After Ivan Rakitic embraced his Barcelona role, success followed
Barcelona fans have been spoilt by a seemingly endless stream of world-class midfielders coming through the La Masia youth system over the years.
The talent of playmakers such as Guillermo Amor, Pep Guardiola, Xavi Hernandez and Andres Iniesta has been instrumental over the last two decades, ensuring the Blaugranas' style of play retained that distinctive tiki-taka flavour with which millions around the world have fallen in love over the years
At the same time, however, it is fair to say that their talents could only shine thanks to the undeniable contribution of non-homegrown midfielders who offered an extra element of directness and physicality. Bernd Schuster in the 1980s, Jose Mari Bakero in the 1990s and Deco in the early 00s were prime examples.
Fast forward to the present and, perhaps unsurprisingly, history is repeating itself. That Luis Enrique's team has completed the perfect season by winning the treble is as much to do with Ivan Rakitic as anyone else.
The Croatian international has excelled in his first season at the Camp Nou, with an impressive total of 50 appearances under his belt as he established himself as a key member of the starting XI.
Like the rest of his teammates, Rakitic spent the first third of the season trying to work out what Luis Enrique expected from him. With the new manager fielding a different lineup every week, a general feeling of discomfort amongst his players was unavoidable.
Such confusion was never more obvious that when Barca travelled to the Santiago Bernabeu in late October to face Real Madrid. Despite having been trusted as a regular starter, Rakitic was relegated to the bench as Xavi started.
With all due respect to Barca's iconic playmaker, it was clear that, at 34, his inability to keep up with the physical demands of such a high-tempo game ended up hurting the visitors badly and, unfortunately, was one of the key reasons why they came back to Catalunya with a disappointing 3-1 defeat.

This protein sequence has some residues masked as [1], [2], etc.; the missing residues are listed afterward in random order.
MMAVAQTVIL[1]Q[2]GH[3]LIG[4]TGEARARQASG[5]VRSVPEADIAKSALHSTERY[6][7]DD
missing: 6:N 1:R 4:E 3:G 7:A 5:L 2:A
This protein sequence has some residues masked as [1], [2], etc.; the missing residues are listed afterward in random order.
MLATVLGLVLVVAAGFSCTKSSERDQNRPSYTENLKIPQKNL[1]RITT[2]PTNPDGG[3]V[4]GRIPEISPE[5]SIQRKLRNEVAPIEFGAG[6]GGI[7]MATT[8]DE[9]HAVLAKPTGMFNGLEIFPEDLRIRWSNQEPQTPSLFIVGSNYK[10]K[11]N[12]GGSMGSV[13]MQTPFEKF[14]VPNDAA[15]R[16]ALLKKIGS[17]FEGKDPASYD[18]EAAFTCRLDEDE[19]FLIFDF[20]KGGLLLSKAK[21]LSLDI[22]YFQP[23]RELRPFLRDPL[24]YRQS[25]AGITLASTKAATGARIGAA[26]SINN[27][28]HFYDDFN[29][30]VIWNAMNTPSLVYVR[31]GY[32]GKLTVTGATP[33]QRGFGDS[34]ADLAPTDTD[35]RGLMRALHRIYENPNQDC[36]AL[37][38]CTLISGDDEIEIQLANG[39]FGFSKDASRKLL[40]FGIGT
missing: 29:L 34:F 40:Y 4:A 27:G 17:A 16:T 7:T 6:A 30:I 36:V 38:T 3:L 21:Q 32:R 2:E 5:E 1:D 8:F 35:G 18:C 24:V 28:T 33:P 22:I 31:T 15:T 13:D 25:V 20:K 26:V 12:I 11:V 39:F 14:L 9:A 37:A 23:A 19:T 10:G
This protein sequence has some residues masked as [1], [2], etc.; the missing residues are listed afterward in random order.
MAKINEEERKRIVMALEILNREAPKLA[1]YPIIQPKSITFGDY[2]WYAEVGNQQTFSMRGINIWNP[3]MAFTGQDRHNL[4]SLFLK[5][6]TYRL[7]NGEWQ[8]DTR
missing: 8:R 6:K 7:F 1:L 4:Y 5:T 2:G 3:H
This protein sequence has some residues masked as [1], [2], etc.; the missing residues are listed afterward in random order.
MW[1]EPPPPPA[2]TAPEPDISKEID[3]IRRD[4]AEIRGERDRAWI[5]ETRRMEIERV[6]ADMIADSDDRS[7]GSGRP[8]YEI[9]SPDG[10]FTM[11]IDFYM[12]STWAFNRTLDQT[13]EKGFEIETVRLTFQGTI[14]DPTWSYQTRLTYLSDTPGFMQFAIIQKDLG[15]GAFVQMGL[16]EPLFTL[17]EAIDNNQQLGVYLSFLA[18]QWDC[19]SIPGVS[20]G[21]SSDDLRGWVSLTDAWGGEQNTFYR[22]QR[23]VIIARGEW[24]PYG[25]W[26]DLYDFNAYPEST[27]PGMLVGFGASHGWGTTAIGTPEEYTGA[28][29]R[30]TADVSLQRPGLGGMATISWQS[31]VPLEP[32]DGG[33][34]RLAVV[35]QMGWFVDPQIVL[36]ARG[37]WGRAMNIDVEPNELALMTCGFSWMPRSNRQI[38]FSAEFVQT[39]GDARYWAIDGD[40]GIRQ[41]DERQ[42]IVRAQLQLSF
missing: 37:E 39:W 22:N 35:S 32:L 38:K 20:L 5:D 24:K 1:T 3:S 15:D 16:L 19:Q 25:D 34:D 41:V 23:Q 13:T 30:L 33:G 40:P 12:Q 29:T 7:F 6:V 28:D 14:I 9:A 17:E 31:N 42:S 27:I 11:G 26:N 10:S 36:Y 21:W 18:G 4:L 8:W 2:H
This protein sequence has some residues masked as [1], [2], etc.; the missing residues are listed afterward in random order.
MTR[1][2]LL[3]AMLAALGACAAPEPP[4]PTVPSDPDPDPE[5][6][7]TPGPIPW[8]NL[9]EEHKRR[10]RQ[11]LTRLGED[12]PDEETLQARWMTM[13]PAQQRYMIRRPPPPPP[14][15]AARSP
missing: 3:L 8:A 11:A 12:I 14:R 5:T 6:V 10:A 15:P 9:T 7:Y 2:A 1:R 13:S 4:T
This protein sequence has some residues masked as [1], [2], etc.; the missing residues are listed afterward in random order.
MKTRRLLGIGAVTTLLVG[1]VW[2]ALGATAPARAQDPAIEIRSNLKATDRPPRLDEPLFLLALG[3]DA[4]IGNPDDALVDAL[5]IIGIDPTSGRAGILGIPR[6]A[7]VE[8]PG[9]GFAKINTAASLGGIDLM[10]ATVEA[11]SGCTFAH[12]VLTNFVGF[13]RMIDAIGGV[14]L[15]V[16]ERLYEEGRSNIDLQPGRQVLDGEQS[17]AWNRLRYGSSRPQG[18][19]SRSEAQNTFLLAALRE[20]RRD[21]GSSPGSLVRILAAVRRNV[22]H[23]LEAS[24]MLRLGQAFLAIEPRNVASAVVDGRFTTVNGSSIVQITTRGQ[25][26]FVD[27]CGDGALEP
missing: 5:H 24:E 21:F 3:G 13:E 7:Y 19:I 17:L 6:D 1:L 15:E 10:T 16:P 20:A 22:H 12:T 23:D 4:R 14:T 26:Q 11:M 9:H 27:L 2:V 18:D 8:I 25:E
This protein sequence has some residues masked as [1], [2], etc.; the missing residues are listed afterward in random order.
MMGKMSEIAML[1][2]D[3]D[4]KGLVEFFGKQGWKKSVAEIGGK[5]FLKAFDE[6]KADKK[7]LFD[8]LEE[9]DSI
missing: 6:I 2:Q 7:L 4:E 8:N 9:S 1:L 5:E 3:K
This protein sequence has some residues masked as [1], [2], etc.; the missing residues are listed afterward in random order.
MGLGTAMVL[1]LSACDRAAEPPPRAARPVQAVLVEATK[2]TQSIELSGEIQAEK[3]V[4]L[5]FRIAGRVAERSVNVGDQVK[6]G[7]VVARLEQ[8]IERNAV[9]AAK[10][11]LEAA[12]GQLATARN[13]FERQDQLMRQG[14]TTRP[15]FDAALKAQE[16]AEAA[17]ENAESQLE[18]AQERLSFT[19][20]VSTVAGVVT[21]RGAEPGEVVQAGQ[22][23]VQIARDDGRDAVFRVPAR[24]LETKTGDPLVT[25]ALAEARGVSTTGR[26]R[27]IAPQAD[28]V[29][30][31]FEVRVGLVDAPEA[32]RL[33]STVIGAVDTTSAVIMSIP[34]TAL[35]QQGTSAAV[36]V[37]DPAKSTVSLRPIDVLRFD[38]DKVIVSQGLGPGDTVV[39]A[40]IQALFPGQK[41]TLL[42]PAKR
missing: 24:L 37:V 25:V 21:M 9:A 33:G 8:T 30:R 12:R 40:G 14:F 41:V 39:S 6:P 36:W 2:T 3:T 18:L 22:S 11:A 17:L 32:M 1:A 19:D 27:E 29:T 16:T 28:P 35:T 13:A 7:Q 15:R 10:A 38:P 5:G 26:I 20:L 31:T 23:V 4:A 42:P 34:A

Being dropped for the biggest game of the season until that point seemed to affect his confidence but he slowly regained his manager's trust to the point of becoming pretty much indispensable and an automatic choice whenever available.
After much experimenting, analyzing and tweaking, Luis Enrique finally worked out that, if Rakitic was ever going to become a cornerstone of his formation, the ex-Sevilla man would have to compromise some of his individual brilliance and replace it with industrial amounts of hard work instead.
Rakitic had impressed as an attacking midfielder at his previous club but, once he realised he had not been brought to the Camp Nou to replace Xavi but to help build a more robust, physical, direct team in his absence, things started looking up again for him.
Meanwhile, though an embarrassing 1-0 defeat at Real Sociedad in early January made the club's core tremble, it was clear the penny had finally dropped for Luis Enrique: Success was only going to be achieved if his experimenting was replaced with undisputable trust in an ideal XI.
Rakitic had his place in the manager's preferred lineup alongside the magical Iniesta and in front of holding midfielder and chief distributor Sergio Busquets. Perhaps more importantly, Luis Enrique trusted his No.4 as a link with both Messi and Dani Alves on the right flank.
Considering the freedom La Pulga had to roam around Barca's attack and the way in which his Brazilian teammate loves to push forward, Rakitic was given the crucial role of ensuring their backs were covered in case the opposition managed to regain possession and looked for a quick outlet on the counter.
The 27-year-old international grew in confidence as the season developed, responding to the manager's trust with a string of convincing, commanding performances which helped him become a regular.
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The rest, as they say, is now history. Barcelona's right flank has dominated rival defences ever since, with Rakitic knowing exactly how to combine and complement the almost instinctive Messi-Alves partnership.
Whether it is by opening up spaces with a clever pass, covering up when pushing forward or even overlapping on the wing, Rakitic is always ready to make a difference. He does this while knowing he will certainly not have his name splashed all over the headlines if the team succeeds, even after scoring the opener after just four minutes of the Champions League final.
Kudos to an ultra-committed international who is always willing to sacrifice himself for the overall benefit of the team, a reliable professional capable of establishing himself ahead of the player with most appearances in Barcelona's history and making fans forget about the departure of both Cesc Fabregas and Thiago Alcantara in the last couple of years.
As the proverb says, "Everything happens for a reason."